An important trend has emerged from the near-constant flow of studies into what people want from their employers. There, amid the usual compensation and flex-schedule requests, is this:
Employees want to understand not just the specifics of their own jobs, but the bigger picture of the entire organization — from the strategic vision right down to how their role contributes.
Quint Studer, author of the Straight A Leadership: Alignment, Action, Accountability, argues “connecting the how to the why” offers several motivational benefits – helping employees understand the external environment that affects the company, allowing employees to respond to challenges more productively, and creating consistent messaging across the organization to defeat speculative, grapevine-style gossip.
This push toward internal transparency isn’t particularly new.
Ask anyone on your internal communications team and they’ll tell you they’ve been hearing the calls for increased information for some time now.
And by now at most organizations, the corporate communications team has begun sharing more and more by way of regular newsletters, scheduled roundtables, and quarterly town hall meetings.
But all that information takes time to produce — and only creates more call for increased insight into the company’s inner workings.
There is a better way.
One that leverages the work already being done to improve communications, makes it more likely to be seen and more likely to engage those who do see it. Video.
According to Forrester Research, employees are 75% more likely to watch a video than to read documents and email. Online presentation tools enable executives and corporate communications teams to record video messages that employees can view on demand, or webcast live meetings and announcements in high definition to thousands of employees, investors, or customers across the globe.
Best of all? Creating a video presentation is easy.
For messages you want employees to be able to see at their convenience — company news, internal program announcements, or other regular communications — a screen capture tool can allow you to record your presentation slides and an audio track. Panopto users can capture both their screen and their webcam (as well as additional webcams), to create a more engaging video presentation.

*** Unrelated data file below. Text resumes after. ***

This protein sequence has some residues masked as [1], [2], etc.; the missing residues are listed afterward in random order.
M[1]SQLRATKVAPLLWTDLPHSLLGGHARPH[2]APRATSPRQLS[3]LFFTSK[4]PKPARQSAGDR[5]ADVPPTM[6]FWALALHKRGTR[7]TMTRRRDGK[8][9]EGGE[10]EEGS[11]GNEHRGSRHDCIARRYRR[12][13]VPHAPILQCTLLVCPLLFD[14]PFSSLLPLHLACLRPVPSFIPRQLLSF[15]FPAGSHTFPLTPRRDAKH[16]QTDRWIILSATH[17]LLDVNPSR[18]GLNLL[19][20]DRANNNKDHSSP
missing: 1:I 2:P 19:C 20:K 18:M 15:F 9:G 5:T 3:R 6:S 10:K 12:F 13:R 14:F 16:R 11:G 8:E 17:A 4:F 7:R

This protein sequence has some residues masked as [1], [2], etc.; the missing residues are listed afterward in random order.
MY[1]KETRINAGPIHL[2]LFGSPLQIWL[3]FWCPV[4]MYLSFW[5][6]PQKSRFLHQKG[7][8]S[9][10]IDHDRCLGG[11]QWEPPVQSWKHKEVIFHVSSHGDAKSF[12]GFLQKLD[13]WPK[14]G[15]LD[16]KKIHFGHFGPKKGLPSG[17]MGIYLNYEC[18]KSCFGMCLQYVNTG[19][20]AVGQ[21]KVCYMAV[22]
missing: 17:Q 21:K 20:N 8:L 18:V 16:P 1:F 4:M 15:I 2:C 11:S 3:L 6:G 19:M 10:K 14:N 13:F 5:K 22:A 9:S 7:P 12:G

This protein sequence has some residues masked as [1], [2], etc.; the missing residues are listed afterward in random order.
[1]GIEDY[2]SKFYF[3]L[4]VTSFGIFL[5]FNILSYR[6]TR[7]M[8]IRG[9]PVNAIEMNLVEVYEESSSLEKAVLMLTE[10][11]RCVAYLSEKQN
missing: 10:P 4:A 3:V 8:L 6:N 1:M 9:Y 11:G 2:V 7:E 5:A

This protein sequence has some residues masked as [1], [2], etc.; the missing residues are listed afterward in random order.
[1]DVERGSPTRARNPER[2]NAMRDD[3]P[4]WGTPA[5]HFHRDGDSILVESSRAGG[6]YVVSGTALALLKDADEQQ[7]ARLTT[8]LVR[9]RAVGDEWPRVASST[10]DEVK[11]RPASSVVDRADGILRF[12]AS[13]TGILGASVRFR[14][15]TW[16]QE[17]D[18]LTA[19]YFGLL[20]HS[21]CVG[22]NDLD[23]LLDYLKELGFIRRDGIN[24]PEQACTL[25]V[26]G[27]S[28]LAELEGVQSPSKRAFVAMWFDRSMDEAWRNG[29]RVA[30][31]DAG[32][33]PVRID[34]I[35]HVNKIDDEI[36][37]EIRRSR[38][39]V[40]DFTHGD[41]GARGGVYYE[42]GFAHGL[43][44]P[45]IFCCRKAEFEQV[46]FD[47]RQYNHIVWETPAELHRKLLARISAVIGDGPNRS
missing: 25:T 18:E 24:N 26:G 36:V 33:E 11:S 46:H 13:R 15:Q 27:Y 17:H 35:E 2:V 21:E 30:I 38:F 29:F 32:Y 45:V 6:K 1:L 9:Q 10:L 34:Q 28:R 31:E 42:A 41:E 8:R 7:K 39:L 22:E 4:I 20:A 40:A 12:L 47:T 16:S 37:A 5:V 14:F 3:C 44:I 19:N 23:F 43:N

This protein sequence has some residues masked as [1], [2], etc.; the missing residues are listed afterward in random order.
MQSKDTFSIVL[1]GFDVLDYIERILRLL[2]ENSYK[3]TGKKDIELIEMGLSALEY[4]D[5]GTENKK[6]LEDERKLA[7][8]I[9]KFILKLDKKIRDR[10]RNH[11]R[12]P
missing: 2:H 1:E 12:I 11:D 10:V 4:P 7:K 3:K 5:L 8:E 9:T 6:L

Video can be exceptionally efficient for executive communications. Rather than spending cycles writing and rewriting emails or asking every member of the management team to be available for town halls, executives can simply click “record”, share their message, and make it available to the team through the corporate YouTube.
Such online presentations can be formally planned and produced, but may be just as effective when done informally. The New York Stock Exchange considers informal executive communication videos to be a more personalized and effective way for its leadership to engage its workforce.
And if you still aren’t ready to replace those town halls — don’t.
Include video both as a means to live broadcast the event as it happens, and to make it available on demand in your video library for viewers who couldn’t attend in real time.
Video and online presentation tools are a simple way to amplify your internal communications, engage with more of your employees, and foster corporate transparency.
This article was originally published on Panopto’s blog